The head of the RCMP has promised to “double down” on efforts to boost diversity among its officers — but newly available statistics show those efforts haven’t borne fruit over the past decade.
The recently released diversity statistics come as the national police force grapples with a fierce debate over systemic racism in the ranks and claims that it policies racialized Canadians differently.
As of April 1, 2020, just under 12 per cent of the RCMP’s 20,000 rank-and-file members identify as visible minority, according to figures posted online late last week. That figure hasn’t changed dramatically over the past few years and remained lower than the general rate in the workforce nationwide.
The percentage of regular RCMP members who self-identified as Indigenous remains higher than the Indigenous share of the wider workforce, but that number has decreased slightly over the past nine years.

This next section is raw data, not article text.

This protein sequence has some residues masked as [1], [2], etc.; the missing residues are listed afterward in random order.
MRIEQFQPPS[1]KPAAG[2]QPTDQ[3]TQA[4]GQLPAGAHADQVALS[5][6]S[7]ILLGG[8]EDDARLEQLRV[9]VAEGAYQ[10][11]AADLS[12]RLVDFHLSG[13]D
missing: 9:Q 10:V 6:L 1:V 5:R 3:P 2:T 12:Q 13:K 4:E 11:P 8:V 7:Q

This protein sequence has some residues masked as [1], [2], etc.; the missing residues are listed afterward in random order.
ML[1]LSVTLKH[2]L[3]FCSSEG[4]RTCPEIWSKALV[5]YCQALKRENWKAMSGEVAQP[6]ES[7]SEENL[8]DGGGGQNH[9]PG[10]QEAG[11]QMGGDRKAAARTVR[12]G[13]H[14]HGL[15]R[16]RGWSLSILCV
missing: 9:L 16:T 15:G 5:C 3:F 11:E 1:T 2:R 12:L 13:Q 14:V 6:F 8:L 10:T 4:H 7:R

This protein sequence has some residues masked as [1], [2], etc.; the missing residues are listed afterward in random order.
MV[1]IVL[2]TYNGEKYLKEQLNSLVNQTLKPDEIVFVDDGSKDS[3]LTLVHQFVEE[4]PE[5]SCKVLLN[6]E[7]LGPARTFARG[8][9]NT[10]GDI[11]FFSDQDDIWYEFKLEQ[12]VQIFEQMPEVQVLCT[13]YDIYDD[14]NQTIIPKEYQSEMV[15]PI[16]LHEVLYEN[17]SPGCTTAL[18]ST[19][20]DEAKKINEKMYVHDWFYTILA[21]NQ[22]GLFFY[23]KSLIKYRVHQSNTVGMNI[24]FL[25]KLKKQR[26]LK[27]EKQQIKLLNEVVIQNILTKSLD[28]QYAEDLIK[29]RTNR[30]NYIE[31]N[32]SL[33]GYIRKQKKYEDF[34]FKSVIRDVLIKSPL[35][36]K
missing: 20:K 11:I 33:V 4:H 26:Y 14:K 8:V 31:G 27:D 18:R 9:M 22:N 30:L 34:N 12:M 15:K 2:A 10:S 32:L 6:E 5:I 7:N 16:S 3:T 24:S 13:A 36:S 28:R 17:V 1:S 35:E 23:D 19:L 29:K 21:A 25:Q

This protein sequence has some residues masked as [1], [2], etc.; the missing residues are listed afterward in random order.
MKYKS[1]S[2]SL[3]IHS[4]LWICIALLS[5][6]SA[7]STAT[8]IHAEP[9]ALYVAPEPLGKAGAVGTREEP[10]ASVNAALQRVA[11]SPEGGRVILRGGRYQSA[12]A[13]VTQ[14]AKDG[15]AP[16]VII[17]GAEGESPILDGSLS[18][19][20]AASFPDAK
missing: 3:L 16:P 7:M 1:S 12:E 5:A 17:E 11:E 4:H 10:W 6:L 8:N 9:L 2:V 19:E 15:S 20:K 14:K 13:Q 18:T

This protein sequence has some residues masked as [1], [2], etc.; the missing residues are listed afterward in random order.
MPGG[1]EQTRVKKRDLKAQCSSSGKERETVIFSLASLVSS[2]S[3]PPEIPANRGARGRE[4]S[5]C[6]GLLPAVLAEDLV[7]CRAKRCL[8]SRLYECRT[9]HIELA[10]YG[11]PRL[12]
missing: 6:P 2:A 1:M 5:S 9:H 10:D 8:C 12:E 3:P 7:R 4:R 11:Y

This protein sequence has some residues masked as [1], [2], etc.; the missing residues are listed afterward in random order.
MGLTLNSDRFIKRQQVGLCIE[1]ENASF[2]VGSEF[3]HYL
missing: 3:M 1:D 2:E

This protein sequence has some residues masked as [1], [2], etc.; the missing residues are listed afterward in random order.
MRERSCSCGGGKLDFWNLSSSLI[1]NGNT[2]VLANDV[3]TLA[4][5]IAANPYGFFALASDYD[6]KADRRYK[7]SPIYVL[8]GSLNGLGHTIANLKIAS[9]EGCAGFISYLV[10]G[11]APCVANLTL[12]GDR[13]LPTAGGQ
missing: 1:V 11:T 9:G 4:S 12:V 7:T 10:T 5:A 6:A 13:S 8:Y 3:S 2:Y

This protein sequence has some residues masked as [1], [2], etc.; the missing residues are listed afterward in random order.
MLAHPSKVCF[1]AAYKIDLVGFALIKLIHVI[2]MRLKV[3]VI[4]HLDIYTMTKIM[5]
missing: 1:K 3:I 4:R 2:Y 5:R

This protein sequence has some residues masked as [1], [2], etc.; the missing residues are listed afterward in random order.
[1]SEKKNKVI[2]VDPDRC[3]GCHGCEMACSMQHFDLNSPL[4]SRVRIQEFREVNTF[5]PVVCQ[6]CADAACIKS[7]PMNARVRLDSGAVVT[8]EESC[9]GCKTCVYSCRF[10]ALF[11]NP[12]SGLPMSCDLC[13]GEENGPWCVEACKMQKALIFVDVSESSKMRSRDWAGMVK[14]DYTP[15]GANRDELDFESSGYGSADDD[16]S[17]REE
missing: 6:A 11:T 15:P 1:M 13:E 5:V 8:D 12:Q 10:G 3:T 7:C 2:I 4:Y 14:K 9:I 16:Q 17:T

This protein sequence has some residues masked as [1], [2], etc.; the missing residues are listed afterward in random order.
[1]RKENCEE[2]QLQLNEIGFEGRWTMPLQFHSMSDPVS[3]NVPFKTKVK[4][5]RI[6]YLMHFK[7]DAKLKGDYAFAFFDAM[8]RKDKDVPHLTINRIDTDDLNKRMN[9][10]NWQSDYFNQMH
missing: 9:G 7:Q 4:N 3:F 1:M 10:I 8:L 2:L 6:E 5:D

This year, 7.2 per cent of regular members identified as Indigenous — down from 7.8 per cent in 2011 — according to the new figures published on the RCMP’s website.
The force said it doesn’t track detailed employment equity data, which means it’s not clear how many officers listed as “visible minority” also identify as Black or South Asian, for example.
Akwasi Owusu-Bempah, an assistant professor in the Department of Sociology at the University of Toronto who studies race and policing, said that’s a problem.
“The United Nations has come out and called the category [of visible minority] inherently racist for grouping together diverse groups of people with vastly different experiences past and present, as well as serving in other functions,” he said. “So anyone who is not white, not Indigenous, are all lumped together …”
Owusu-Bempah said that, in order to demonstrate that RCMP officers “are representative of the communities that they serve,” the police service should break down its demographic numbers “by region, so that representation within the RCMP could be compared with the regions within they are policing.”
Commissioner Brenda Lucki has promised to build a more diverse police service.
“Let me say, we are committed to seek out and eliminate all forms of racism and discrimination in our organization,” she said back in June.